Today we recognize one of our Club’s past presidents, a person who has succeeded throughout his life as a student, professional engineer and executive, community leader and stalwart volunteer, wonderful husband and father, and great friend to those of us fortunate enough to know him well.
Our Distinguished Service Awardee is a native of Huntington, “West-by-God-Virginia” – as he might say – and still has a slight southern accent to go with a generous dose of southern charm. He grew up in a multi-generation household with parents, aunts and uncles all involved in a family hardware business, and his time spent working in the store may have stirred his curiosity about all sorts of gadgets, machinery and science in general. At first his father wasn’t enthusiastic about him going away to college, but that changed when he was awarded a full scholarship to Princeton, and instead of joining the family business he earned a B.S. in Chemical Engineering there and a Master’s in Nuclear Engineering from Penn State.
As you may have surmised, we are talking about – and honoring – one James Wallace Cook. Jim is and always was an excellent judge of talent and intelligence, as well as beauty. Early evidence of that was apparent in his courtship of a young lady originally known as Constance Ewing. They met soon after the Ewings moved to Huntington, when Jim was home between Princeton semesters, and were married when the lovely bride was still in college! Connie earned her undergraduate degree from Barnard College, went on to earn Master’s and Ph.D. degrees as well, and is now Associate Vice Provost and Director of the U-M Center for Research on Learning and Teaching.
Jim and Connie are proud parents of Jay Cook, an Associate Professor of Cultural and Intellectual History at U-M. Jay’s wife Rita also is a U-M Associate Professor of History. They are parents of the delightful young Oliver, and they’re here today to help us honor Jim and celebrate his many contributions to club, community and family. The Cooks’ daughter Amy is a social worker in Albuquerque. She and husband Dan are parents of three lovely girls, Sarah, Kelsey and Robin, and Jim and Connie will help their granddaughters hunt for Easter eggs this weekend in New Mexico.
In the Cook family’s early days, Jim began a professional career that included over 40 years of engineering work and executive leadership in the energy industry, from nuclear power plant design to acquisition and management of multiple power production businesses and projects, in the United States and internationally. He was Senior Vice President of Technology and Development for CMS Energy when he retired a little more than ten years ago. He and Connie have lived in Ann Arbor for almost 25 years, and although Jim’s daily commuting and extensive business travel didn’t leave much time for community involvement before he retired, the ink was barely dry on his retirement papers when he launched a second career in “service above self.”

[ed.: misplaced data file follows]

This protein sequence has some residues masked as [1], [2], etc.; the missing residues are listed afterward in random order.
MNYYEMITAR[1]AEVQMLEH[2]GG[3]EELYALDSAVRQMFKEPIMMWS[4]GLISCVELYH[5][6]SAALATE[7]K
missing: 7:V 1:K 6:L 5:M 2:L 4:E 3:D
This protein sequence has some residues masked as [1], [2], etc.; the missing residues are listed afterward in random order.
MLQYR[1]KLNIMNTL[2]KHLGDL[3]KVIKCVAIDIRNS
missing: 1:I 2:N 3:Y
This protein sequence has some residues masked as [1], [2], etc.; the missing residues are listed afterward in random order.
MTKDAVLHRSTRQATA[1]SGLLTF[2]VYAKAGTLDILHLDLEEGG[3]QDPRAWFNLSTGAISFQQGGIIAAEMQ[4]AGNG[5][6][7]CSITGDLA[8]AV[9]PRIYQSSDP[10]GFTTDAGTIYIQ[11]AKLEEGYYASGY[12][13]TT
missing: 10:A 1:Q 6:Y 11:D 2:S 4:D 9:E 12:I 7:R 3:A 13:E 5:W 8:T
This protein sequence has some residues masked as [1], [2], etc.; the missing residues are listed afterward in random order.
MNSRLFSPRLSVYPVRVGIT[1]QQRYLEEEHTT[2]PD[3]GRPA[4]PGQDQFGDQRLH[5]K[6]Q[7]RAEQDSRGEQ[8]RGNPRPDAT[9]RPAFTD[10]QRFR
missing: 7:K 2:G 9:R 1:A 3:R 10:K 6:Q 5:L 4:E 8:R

He joined our Club in July 2002 and quickly put his global business experience to effective use on the International Humanitarian Service Committee, leading major Rotary projects in the Philippines, India, Sri Lanka, Africa, and South and Central America. He was a strong force in changing our Club’s culture to establish a major fundraising focus for our annual Golf Outing, significantly increasing both our financial resources to help kids succeed and Club members’ actual service in those and other projects. He was a Club Director for six years and President in 2008-09, has been a faithful Rotary Reader and math tutor, enthusiastic participant in several iterations of the Club’s Strategic Plan, and for the past year he and fellow former presidents and Distinguished Service Awardees Anne Glendon and Norman Herbert have been working to research and plan for a major Club Centennial Project.
Besides Rotary, Jim has served as Board Member and Chair of the Ann Arbor Art Center and Washtenaw Chapter of the Red Cross and on the Board of the Michigan Diabetes Association. Without lessening any of those commitments – except for unavoidably missing some Rotary meetings – he also resumed involvement in the energy industry (and commuting) a few years ago as a Senior Adviser with a company called Novi Energy. One of its projects that he played a key role in is the Fremont County Complete Mix Anaerobic Digester Plant, a thoroughly “green” project in West Michigan that converts organic and agricultural waste into electricity – for which, coincidentally, Senator Stabenow helped to break ground in June 2011.
Jim says he’s winding down his post-retirement career commitments, and all of us who value his outstanding service, friendship and fellowship hope his second retirement will be permanent! As it was my privilege to introduce him to the Club as his sponsor back in 2002, so it is today to ask you all to join me, as President Len makes the official presentation, in congratulating Jim Cook as the newest recipient of the Rotary Club of Ann Arbor’s Distinguished Service Award.